James. As in, James Jordan. And The Spectre. You could say they’re different people. I know that he says that. But I know better. I know because I know both of them. They’re only different in looks. It’s the same boy under that mask. He’ll always be James to me.
I suppose if I’m speaking so highly of this guy that I should probably explain how it came to be that way. Otherwise it just sounds like I’m spouting some sort of psycho-babble. That might be a lost cause in itself, though. By the time I’m done explaining how James and I met, you’ll probably be thinking about how crazy I must have been…well, still am. I guess you can say we met unconventionally and we maintain our friendship in a less than ‘normal’ way as well.
The best way to explain this is probably to start from how we even came to be within a few feet of each other. I’m not the kind of girl to just find randoms and bond with them. I never really had time to. My family, the Trents, had assisted the US in the Gulf War, and we were rather famous for it. It managed to get the family a rather lucrative income, but despite that we still moved a lot. I think we moved ever since I was born. Memphis was the first city that we settled in long enough for me to actually care about anything extensively. It wasn’t long before I started carving out those sweet straight A’s for myself at school. I even managed to hook myself as the science club president. I don’t really mean to brag, but I’m a bit of a science whizz, so it’s probably a bit of a given that I got it. But I didn’t think people actually liked me that much. My personality can come off a bit coarse…I guess, maybe? Despite me holding that rather prestigious position, I still wasn’t managing to make any proper friends. That’s where James comes in, though.
Now we’re getting onto the unconventional part, that is, how we actually met. I can’t remember exactly what I was doing, but I do know that I was walking home from somewhere. Some twat got me alone in an alleyway, and started demanding my money, my phone…in short, I was being mugged. Of course I wasn’t going to just give them to him…who the hell does that? That doesn’t mean I didn’t feel the adrenaline making my heart pound. You always play yourself as a badass in the ‘what if’ scenarios with your friends, but you learn the hard way that’s not how it plays out in real life. I certainly didn’t think I was done for, but I was pretty damn scared. That’s when the cloaked crusader stepped in. I won’t lie, I thought it was a Batman wannabe. But when I brought it up, he vehemently denied that, and instead called himself ‘The Spectre’.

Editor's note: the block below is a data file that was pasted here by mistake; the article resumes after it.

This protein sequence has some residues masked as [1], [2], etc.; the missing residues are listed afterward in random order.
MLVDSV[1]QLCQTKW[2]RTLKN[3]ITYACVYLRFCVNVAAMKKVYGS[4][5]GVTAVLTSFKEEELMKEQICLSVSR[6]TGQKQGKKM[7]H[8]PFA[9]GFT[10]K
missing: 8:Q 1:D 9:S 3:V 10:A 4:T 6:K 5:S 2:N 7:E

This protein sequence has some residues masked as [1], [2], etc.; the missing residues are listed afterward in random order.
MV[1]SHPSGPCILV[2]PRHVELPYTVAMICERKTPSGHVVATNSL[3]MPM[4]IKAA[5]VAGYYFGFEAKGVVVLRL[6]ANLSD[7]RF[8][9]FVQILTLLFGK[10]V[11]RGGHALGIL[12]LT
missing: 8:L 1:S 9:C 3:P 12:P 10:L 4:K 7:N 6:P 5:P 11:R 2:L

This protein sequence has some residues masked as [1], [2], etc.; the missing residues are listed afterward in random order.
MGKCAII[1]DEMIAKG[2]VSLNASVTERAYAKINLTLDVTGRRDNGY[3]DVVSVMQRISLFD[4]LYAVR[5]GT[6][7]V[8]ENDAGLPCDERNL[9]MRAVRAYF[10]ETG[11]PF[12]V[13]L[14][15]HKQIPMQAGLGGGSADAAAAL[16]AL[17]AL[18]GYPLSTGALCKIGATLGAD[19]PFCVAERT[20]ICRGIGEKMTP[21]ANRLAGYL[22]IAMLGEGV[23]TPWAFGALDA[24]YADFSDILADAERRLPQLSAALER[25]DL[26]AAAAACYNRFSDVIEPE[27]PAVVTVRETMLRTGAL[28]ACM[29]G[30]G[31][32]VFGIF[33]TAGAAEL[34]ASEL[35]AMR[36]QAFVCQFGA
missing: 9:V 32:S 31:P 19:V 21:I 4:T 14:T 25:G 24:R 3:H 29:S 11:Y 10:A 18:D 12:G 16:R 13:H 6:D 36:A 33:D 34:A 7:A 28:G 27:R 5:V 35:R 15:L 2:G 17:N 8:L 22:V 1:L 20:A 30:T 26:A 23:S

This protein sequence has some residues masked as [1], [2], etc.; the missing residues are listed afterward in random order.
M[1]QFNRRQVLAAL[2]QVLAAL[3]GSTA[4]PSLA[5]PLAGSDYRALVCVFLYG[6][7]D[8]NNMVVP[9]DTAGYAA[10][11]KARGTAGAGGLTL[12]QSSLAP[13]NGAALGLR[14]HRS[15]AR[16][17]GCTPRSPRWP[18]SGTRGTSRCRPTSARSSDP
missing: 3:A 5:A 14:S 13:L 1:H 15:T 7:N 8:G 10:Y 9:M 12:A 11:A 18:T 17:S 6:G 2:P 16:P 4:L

I won’t go into too many details, to preserve his dignity, but long story short, he messed up, but it turned out alright in the end. I was indeed grateful for his attempt, but I was damn curious about who it was behind those oversized shades. For someone who was meant to be badass, he didn’t do very well to try and stop me. That’s when I saw his face. It was dark skin, like chocolate, but it was smooth and rather baby-faced, so I guess he can’t have been older than sixteen. I’d seen him a few times around school, passed him in the hallway, given him a nod and a ‘hi!’, nothing too much. But this…this made me see him in a whole new light. Naturally I demanded to be in on his crime-fighting adventures as his companion. Every front man’s gotta have a glamorous assistant on the side, right?
Though, of course, I’m not content to just sit on the side as if I’m some sort of a war widow-to-be. Well…I’m not really one for the ‘front lines’, either. Think of me as the support class in an RPG. James is out on the field, doing the physical stuff. Meanwhile, I’m right behind him, buffing him up with any gadgets I’ve managed to construct for him. I usually end up staying in the Spectre Kart, but I keep track of him using our communicators. I also guide him, like an extra pair of eyes. I like to think that I’m actually useful…he’s not said that I’ve been a nuisance or anything of the sort.